Nepal asks India to probe SSB’s involvement in Dhami disappearanceForeign Ministry has also drawn New Delhi’s attention to airspace violation by Indian non-military helicopter in Darchula.
Nepal’s Ministry of Foreign Affairs has requested the government of India to launch a detailed investigation into the involvement of Indian security personnel in the disappearance of a Nepali youth in the Mahakali river in Darchula district a little over a month ago. The ministry has also drawn India’s attention to a non-military helicopter using the Nepali sky in the same district.
The ministry sent two diplomatic notes to India, through the Embassy of India in Kathmandu, on Friday.
The ministry has not made public the content of the notes, copies of which have been obtained by the Post.
According to the diplomatic note regarding Jaya Singh Dhami’s disappearance in the Mahakali, the Foreign Ministry has sought a detailed investigation into India’s Seema Sashastra Bal’s involvement and compensation to his family.
“The Ministry of Foreign Affairs, Government of Nepal, presents its compliments to the Embassy of India in Kathmandu and has the honour to inform, as requested by the Ministry of Home Affairs of the Government of Nepal, that Jaya Singh Dhami, a Nepali national, resident of Byas Rural Municipality Ward No. 2 fell into the Mahakali River near Malghat together with the single rope-way (tuin) that he was using to cross the River from Nepal to India on July 30, 2021,” reads the note. “The ministry has the further honour to inform that an investigation report on the fateful event surrounding Dhami’s missing prepared by a committee formed by the Ministry of Home Affairs reveals, citing the eyewitness and analyzing the facts and circumstances leading to his missing, that the incident occurred in the presence of Sashastra Seema Bal personnel of India.”
The ministry, the note adds, therefore, has the honour to request the government of India to “kindly launch a detailed investigation into the involvement of SSB personnel of India in the incident so as to take necessary legal action against those involved in the incident and to provide compensation to the family of the victim.”
On July 30, Dhami, 33, was trying to cross the Mahakali river using an improvised cable crossing, known locally as tuin, the only means to get to the district headquarters Khalanga, from where he was planning to travel to Kathmandu.
According to local residents and eyewitnesses, a member of India’s Sashastra Seema Bal (SSB) had detached the metal cable from a tree supporting the cable crossing just when Dhami had almost reached the other side.
The government formed a probe committee on August 1, which submitted its report to Home Minister Bal Krishna Khand on August 31. The government has not made the probe report public. The Home Ministry, however, said in a statement that the “incident took place in the presence of India's Sashastra Seema Bal”.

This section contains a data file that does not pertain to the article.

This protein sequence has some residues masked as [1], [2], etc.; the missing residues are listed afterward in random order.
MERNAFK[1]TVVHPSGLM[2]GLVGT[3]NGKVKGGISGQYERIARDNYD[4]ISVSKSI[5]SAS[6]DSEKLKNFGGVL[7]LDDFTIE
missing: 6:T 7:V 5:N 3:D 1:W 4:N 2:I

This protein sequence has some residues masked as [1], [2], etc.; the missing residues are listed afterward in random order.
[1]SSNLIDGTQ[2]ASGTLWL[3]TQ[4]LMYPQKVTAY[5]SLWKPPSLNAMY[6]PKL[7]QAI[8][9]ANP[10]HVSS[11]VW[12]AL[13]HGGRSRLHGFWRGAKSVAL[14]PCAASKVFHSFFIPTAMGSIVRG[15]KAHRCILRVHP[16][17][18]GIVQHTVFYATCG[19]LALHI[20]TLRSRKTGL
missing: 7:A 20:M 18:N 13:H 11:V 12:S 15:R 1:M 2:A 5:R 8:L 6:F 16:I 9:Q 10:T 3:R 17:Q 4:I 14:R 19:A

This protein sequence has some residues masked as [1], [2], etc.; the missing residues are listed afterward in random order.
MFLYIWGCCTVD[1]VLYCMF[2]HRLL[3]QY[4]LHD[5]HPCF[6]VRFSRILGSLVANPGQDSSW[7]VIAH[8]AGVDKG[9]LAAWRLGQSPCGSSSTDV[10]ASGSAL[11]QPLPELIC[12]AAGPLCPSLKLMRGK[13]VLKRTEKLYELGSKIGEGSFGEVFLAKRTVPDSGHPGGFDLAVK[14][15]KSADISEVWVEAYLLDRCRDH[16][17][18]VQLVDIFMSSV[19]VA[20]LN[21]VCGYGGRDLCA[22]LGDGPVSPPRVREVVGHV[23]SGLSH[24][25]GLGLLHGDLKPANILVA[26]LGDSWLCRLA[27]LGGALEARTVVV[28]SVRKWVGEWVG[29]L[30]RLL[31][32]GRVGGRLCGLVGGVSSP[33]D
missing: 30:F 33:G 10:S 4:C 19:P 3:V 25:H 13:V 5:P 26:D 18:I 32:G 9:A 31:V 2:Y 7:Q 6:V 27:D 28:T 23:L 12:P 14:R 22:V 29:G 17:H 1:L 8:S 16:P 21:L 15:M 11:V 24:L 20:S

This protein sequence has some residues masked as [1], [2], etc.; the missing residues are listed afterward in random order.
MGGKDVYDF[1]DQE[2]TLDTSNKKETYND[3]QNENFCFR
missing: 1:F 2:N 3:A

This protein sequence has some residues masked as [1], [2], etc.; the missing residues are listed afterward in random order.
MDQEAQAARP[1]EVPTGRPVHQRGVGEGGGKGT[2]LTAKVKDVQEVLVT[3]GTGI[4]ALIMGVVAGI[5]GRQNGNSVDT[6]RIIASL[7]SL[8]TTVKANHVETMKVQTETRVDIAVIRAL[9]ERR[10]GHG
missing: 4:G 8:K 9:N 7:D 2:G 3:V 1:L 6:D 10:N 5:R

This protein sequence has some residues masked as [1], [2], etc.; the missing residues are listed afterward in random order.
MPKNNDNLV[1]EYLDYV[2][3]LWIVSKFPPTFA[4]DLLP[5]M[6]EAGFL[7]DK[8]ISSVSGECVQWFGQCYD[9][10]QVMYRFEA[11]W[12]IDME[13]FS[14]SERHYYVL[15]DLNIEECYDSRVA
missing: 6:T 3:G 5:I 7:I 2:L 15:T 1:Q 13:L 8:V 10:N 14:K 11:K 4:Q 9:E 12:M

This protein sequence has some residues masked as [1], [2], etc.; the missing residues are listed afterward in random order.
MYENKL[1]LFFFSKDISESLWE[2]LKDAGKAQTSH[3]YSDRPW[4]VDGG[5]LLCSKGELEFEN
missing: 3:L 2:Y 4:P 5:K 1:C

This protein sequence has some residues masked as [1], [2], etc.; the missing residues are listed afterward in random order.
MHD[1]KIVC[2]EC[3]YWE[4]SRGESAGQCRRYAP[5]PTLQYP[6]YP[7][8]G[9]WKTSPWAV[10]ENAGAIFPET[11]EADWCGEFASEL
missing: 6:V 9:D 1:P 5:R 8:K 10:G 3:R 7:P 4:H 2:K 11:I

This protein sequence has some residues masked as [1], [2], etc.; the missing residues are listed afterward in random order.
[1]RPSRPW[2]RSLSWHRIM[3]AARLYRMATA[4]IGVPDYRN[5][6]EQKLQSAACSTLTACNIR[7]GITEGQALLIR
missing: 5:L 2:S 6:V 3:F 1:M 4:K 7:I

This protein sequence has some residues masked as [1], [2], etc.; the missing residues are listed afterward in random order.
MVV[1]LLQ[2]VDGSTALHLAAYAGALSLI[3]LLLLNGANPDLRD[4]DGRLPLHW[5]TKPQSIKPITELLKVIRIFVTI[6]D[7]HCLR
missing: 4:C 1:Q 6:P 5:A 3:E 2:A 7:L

The failure of the Sher Bahadur Deuba-led government to take up the issue with India had drawn widespread criticism. The day the probe team submitted its report to the home minister, India said that it was unaware of any official communication from the Nepal side regarding the Darchula incident.
“We have heard about the incident through some media, but no official information has been shared with us yet,” said Arindam Bagchi, spokesperson for India's Ministry of External Affairs, on Thursday during a regular press briefing.
That India was not informed by the Nepal government led to protests in Nepal, with protesters accusing the Sher Bahadur Deuba administration of failing to show urgency regarding the incident.
Amid the government delay in taking the Darchula youth’s disappearance up with India, reports surfaced that an Indian helicopter had been flying in Nepali skies for days. This fanned the flames in Kathmandu and elsewhere. Critics were quick to charge Deuba with being servile to the southern neighbour.
In a separate note, the Ministry of Foreign Affairs has called on the Indian embassy to communicate about the Indian chopper flying in Nepali skies with the authorities concerned in India.
“The Ministry of Foreign Affairs, government of Nepal, presents its compliments to the Embassy of India in Kathmandu and has the honour to inform, as reported by authorities concerned of the government of Nepal that a non-military helicopter of India has been flying regularly in recent days using the sky of Nepal over the Guru Gorakh Gulma Headquarters, Khalanga Barracks, Darchula, Nepal, without coordination and obtaining any necessary permission from the authorities concerned of Nepal,” reads the note. “Therefore, the ministry requests the esteemed embassy to communicate the same to the authorities concerned of the government of India and advise them to ensure obtaining prior permission of the authorities concerned of the government of Nepal to use the sky of Nepal.”
Both the notes end with: “The Ministry of Foreign Affairs of the government of Nepal avails itself of this opportunity to renew to the embassy of India in Kathmandu the assurances of highest consideration.”
It was not immediately clear whether the notes had been already dispatched to New Delhi and whether responses had been made.
Sewa Lamsal, spokesperson for the Foreign Ministry, confirmed to the Post that the notes were sent to India via the Indian embassy. She did not provide further details on the progress.
“The notes were sent based on the findings and reports from the authorities,” she told the Post.